Things to Expect
In a co-housing community, like anywhere else, you have to pay the bills, bills, bills.
1. Monthly rent/mortgage payments.
2. Utilities may be bundled and split amongst residents or separate.
3. Possible Membership fees.
4. Responsible for the upkeep of the common house and maintaining commonly owned grounds.
5. Other co-housing community rules
The residents of each co-housing community play a major role in its design and operation and this is not an overnight process. Take a look at the chart below to get a better understanding.
3 Reasons to Consider Co-housing
1. Social Engagement: Social connection + a sense of purpose + decreased loneliness = co-housing
Some people yearn for social connection. Co-housing allows everyone to connect with each other and have unique roles in the community, which gives them a sense of purpose. Residents come together to plan community events, meals, and develop relationships. It is definitely a place to go where everyboooody knows your naaame (*in my Cheers sitcom singing voice). This can be an advantage, especially if one of the residents becomes ill. There’s nothing like being sick and having a friend walk over to bring you Chic-fil-A soup. Having a support system as we continue to age is a must when it comes to enhancing the quality of life.
2. Aging in Place: Aging in place + universal design = co-housing
Earlier I mentioned aging in place and how co-housing communities could be a great way to accomplish that. Of course, that would mean we should all begin looking into something like this…TODAY, considering the planning process can be lengthy. Co-housing communities can be universally designed, which would accommodate us at any age and in the long run cost us less money.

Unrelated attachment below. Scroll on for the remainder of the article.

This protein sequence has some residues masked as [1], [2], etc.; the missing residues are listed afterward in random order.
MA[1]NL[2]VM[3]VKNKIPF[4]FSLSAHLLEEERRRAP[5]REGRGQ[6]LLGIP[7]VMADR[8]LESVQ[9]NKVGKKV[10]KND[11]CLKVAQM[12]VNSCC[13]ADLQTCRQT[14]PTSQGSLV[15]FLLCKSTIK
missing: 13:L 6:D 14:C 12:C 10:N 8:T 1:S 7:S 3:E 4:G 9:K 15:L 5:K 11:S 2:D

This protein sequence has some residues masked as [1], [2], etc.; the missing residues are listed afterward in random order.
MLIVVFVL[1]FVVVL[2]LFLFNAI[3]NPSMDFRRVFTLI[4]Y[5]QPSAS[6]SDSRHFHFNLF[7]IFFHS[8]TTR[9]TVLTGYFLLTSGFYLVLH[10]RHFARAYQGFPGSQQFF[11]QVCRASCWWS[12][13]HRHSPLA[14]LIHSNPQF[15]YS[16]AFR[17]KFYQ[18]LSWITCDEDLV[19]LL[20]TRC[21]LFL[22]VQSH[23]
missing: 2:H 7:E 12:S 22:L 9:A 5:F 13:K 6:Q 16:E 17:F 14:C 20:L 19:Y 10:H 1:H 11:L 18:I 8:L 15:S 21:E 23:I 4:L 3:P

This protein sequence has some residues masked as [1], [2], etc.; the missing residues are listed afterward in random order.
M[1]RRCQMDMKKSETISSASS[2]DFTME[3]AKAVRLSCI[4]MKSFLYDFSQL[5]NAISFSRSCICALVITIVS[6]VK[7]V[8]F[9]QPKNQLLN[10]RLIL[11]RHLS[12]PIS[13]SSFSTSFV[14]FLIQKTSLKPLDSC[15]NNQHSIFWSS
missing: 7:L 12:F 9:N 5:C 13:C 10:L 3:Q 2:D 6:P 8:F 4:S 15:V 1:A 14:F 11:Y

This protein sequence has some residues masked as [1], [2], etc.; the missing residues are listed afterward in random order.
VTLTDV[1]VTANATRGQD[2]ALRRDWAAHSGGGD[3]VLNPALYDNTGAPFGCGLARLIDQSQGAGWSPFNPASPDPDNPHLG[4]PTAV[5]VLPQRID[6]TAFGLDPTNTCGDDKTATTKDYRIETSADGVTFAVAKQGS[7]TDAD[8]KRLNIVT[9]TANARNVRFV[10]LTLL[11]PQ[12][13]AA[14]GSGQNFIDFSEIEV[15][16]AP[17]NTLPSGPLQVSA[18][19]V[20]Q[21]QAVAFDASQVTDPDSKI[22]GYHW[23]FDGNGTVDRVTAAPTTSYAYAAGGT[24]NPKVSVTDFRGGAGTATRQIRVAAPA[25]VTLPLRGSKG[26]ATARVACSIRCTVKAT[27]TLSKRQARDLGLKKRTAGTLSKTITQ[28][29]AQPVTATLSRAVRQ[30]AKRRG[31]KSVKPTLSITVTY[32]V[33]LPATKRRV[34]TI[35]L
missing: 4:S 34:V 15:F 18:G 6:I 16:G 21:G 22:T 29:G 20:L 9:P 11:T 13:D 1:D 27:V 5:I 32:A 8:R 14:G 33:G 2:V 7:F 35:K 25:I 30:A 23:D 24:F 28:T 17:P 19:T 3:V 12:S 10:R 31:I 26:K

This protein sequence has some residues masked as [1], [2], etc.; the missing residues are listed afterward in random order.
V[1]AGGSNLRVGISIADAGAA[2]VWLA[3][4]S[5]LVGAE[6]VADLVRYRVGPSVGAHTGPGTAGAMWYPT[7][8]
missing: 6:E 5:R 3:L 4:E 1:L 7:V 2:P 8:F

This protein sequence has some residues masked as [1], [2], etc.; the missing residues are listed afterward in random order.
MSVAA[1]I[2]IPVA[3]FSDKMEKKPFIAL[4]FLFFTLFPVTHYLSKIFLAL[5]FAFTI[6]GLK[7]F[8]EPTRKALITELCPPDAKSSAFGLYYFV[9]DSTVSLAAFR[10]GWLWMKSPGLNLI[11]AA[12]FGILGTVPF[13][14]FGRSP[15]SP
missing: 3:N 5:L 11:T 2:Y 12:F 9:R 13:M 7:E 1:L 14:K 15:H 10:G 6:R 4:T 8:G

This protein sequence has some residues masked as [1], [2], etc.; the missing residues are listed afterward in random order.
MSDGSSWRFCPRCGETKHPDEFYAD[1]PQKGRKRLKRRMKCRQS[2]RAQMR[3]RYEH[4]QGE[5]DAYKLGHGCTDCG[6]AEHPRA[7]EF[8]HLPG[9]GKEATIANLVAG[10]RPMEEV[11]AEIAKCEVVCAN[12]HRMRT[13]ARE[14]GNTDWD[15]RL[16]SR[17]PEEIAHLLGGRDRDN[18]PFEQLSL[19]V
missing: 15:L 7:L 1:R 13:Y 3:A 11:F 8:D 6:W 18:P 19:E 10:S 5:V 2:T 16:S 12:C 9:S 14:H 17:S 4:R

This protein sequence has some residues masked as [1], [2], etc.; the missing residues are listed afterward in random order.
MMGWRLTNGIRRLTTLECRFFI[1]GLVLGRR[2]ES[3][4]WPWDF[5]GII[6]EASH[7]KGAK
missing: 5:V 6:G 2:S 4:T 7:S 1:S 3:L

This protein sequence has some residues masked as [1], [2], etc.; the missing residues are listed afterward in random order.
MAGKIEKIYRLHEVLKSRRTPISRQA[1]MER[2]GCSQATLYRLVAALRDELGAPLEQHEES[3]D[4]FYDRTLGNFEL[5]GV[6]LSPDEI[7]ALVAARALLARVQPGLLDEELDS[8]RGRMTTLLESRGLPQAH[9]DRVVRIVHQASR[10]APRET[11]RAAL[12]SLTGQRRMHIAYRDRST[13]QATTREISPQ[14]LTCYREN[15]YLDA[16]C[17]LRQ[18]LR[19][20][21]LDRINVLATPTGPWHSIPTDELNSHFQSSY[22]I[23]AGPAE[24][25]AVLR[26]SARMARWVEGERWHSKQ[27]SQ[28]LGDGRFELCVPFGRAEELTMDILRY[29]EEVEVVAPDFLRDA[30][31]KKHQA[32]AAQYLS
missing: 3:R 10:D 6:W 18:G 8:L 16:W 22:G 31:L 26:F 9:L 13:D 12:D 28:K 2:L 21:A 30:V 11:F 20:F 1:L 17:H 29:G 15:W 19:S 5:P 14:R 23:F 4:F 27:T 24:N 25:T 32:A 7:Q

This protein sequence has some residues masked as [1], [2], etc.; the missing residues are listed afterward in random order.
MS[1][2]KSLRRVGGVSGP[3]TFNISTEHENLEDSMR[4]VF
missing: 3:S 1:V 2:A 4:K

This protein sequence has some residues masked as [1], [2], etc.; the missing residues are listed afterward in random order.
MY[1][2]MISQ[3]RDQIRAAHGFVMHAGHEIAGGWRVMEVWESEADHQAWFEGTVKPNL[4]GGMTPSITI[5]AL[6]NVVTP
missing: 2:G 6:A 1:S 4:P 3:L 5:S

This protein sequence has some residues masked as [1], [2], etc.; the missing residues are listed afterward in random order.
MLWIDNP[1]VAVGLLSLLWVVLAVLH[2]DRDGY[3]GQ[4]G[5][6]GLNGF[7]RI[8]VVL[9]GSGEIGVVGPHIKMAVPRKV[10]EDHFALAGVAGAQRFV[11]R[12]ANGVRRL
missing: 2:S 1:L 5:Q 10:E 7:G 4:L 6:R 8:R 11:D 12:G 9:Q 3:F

3. Merging of Skills: Learning together + having new experiences = co-housing
The older I get, the more I focus on ways to keep my mind sharp and challenge myself mentally. Studies show that learning new skills is a great way to keep your brain sharp. When you live in a community with people who have different skill sets and experiences, imagine what type of learning will go on between you and all of the other residents.
Something to Think About..
Every day we learn something new. There are so many people who have never heard of co-housing communities. It is definitely something to think about as we continue to age. Living near my homies, or even family would definitely encourage me to participate in the development of a co-housing community. If you’ve never heard of co-housing and you believe this is a neighborhood that could potentially work for you, and your friends/family then find out more about co-housing communities right here!
*Originally published on GeroWhat?!